3. How you do anything is how you do everything. I borrow this from writer/teacher Cheri Huber, who paraphrased my main man Dogen: “If you find one thing wearisome, you will find everything wearisome.” Pay attention, be present, cultivate focus in one facet of your life and you will enjoy it in all facets of your life. Because an attentive person is an attentive person! A happy person is a happy person! A balanced person is a balanced person!

So strap on your shoes and dance.

I can only hope that I have less to say on this topic in the future.

Think (not)

Ode to Mindfulness (not)

Oh, how mindful I am!
Let me count the ways:
I think good thoughts
I think deep thoughts
I think about making things better
I think I’m grateful
I think I’m spiritual
I think I
I . . .
I . . .
Forget.*

*It’s not what you think, it’s what you don’t think.

Words fail

I can’t imagine. I won’t wonder. I don’t have to make up a thing.

Making childhood last

Sunday was Georgia’s 8th birthday. We had a costume party, a pageant of make-believe featuring her in the dual leads as both herself, coyly turning 8, and as Lucy Pevensie, regally self-possessed as the Queen of Narnia. For weeks, Georgia was lost in lustrous imaginings of this wish come true.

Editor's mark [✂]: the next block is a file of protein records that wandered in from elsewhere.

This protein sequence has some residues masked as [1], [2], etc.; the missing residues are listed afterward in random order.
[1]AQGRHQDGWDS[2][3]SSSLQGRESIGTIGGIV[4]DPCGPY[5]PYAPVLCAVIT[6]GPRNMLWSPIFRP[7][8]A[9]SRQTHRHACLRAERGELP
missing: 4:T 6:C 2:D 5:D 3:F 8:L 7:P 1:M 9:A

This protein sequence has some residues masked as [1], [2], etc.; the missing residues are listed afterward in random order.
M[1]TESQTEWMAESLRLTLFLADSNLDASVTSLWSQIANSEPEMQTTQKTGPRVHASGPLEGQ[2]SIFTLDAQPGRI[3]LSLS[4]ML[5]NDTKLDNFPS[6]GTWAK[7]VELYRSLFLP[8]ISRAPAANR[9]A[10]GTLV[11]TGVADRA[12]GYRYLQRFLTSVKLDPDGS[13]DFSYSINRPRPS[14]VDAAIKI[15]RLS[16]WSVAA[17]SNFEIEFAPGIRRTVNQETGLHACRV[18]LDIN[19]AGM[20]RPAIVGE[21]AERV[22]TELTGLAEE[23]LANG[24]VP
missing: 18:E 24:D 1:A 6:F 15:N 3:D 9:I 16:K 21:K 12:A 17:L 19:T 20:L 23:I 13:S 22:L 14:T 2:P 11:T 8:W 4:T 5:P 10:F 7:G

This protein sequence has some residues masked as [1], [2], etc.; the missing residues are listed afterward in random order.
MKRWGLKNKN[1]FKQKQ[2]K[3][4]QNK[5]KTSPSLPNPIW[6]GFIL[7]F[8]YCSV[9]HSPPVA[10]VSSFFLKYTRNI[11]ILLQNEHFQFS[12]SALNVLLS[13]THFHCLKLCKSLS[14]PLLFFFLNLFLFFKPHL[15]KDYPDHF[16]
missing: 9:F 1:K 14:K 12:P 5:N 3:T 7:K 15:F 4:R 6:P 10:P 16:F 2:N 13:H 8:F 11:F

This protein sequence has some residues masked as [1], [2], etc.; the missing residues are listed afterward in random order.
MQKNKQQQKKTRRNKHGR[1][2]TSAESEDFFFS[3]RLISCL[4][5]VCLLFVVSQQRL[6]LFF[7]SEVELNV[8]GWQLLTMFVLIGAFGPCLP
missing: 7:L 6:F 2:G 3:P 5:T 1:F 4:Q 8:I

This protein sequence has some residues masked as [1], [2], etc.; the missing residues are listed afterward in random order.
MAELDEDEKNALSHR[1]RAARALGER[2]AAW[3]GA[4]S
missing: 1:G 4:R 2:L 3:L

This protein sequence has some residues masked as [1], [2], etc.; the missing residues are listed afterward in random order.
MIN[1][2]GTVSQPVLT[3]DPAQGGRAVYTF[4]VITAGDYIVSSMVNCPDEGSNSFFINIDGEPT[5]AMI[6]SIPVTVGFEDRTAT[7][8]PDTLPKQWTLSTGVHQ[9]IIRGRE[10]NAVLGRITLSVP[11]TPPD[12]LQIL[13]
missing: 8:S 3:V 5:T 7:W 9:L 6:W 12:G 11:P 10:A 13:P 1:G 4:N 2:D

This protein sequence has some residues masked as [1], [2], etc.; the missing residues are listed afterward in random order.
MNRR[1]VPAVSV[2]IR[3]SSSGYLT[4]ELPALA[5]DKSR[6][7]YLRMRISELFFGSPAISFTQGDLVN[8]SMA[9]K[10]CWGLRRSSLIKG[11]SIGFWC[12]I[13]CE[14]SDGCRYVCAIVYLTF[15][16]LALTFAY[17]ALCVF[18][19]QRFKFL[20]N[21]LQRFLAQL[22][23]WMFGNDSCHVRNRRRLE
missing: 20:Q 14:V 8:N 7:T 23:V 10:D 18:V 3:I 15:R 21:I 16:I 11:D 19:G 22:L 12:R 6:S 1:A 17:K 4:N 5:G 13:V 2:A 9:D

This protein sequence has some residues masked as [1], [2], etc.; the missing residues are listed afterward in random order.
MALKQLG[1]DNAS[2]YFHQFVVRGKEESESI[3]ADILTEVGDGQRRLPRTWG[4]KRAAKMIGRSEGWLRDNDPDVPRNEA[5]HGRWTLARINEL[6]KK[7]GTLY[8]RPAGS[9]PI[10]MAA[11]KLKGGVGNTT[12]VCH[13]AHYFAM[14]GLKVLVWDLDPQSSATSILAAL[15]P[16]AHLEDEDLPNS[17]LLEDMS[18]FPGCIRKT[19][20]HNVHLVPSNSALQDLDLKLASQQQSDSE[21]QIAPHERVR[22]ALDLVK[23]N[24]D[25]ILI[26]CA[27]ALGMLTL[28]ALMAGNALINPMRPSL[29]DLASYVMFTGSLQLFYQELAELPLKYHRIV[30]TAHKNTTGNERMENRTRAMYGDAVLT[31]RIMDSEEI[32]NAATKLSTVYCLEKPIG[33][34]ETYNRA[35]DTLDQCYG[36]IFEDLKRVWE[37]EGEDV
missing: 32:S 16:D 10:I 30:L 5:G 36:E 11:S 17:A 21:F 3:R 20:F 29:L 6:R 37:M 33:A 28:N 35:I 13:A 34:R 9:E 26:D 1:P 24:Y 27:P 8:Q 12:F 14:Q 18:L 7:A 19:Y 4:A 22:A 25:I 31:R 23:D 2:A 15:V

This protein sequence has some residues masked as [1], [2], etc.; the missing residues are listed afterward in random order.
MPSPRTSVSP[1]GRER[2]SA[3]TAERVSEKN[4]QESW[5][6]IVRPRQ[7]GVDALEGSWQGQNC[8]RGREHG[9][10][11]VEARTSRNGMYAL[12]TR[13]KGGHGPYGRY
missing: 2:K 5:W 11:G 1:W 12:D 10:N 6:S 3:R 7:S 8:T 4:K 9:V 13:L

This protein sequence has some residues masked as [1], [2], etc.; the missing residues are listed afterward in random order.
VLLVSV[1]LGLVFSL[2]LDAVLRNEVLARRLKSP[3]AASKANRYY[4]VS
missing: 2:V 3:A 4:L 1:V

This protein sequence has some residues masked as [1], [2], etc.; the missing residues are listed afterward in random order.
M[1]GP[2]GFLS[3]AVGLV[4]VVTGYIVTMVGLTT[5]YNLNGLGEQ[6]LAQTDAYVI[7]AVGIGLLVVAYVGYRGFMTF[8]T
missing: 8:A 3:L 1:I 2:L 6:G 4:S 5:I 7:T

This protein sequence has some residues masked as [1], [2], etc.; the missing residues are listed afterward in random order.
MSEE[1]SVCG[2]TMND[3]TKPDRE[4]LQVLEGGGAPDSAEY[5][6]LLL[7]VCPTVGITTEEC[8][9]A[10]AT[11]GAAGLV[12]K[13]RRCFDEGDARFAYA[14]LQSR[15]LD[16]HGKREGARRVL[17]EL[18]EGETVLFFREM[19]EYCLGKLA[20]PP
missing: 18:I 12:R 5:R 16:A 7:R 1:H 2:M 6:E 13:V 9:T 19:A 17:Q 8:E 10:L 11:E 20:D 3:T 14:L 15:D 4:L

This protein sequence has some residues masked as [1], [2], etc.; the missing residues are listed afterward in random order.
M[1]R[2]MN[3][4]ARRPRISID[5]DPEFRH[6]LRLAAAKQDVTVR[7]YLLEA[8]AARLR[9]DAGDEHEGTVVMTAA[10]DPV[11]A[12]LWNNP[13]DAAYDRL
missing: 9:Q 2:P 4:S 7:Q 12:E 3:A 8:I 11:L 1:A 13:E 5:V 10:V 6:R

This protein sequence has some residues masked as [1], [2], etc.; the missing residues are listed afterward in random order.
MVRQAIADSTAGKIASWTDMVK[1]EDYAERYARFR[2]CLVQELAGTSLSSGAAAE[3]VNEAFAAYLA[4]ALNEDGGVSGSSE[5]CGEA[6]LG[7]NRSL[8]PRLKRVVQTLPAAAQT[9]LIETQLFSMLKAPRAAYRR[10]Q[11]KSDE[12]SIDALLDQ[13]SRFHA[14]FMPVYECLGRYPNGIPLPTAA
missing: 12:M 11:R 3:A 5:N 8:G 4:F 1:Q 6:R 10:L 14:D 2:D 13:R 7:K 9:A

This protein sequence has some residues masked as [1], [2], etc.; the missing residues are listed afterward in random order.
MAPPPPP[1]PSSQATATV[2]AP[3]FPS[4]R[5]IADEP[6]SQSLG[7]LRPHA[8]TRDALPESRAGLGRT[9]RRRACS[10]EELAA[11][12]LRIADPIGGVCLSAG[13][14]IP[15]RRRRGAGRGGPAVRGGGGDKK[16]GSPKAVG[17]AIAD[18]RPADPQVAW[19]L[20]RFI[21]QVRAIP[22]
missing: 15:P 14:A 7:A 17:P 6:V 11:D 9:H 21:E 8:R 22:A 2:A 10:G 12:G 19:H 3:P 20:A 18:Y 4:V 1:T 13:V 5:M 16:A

She is, at this cusp, the very best of all. Still sweetly a child pretending to be everything she is and could be, yet so nearly a tween. But then, being the best of all is what I’ve always found her to be; it’s what I’ve found each year, after the anguish of anticipation, under the opaque folds of doubt and uncertainty. Every year is the best year yet.

How I wish they would last! How I wish it all wasn’t so soon to pass. How well I know better.

It’s with that yearning, that wistful backward glance, that I offer this modest summary for your consideration.

5 Ways to Make Childhood Last

1. Wake up. Let your children wake you up. Better yet, let them drag you out of bed. How much of your life – how much of their lives – do you spend in this ceaseless struggle to get more sleep? Give up already. I promise you, one day too soon the house will grow empty. Then sleep will once more evade. Seize the day! Seize the night! This divine mission to bring us into full awareness of our lives is the reason your child has come. So crack a lid and get this party started. If you could just once see the exhilarating potential they wake to every day, you’d know why children don’t want to waste a minute to slumber.

2. Break the rules. Brownies for breakfast. Painting your hair. Jumping on the beds. Staying up late and missing school. Adventure! Daring! Build your house on rules, but then have the good sense to barrel right through them from time to time. Breaking rules brings your home to life. It brings you to life!